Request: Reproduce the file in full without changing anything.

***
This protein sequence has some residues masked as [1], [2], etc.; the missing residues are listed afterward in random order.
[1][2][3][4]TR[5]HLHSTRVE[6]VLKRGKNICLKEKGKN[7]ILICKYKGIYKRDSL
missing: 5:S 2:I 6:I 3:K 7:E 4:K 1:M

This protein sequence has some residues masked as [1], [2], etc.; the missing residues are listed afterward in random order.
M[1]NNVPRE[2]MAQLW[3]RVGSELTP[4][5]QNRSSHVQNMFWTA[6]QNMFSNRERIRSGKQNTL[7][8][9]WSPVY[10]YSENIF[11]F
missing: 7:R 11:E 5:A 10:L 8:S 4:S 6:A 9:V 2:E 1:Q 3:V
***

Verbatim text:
This protein sequence has some residues masked as [1], [2], etc.; the missing residues are listed afterward in random order.
[1][2][3][4]TR[5]HLHSTRVE[6]VLKRGKNICLKEKGKN[7]ILICKYKGIYKRDSL
missing: 5:S 2:I 6:I 3:K 7:E 4:K 1:M

This protein sequence has some residues masked as [1], [2], etc.; the missing residues are listed afterward in random order.
M[1]NNVPRE[2]MAQLW[3]RVGSELTP[4][5]QNRSSHVQNMFWTA[6]QNMFSNRERIRSGKQNTL[7][8][9]WSPVY[10]YSENIF[11]F
missing: 7:R 11:E 5:A 10:L 8:S 4:S 6:A 9:V 2:E 1:Q 3:V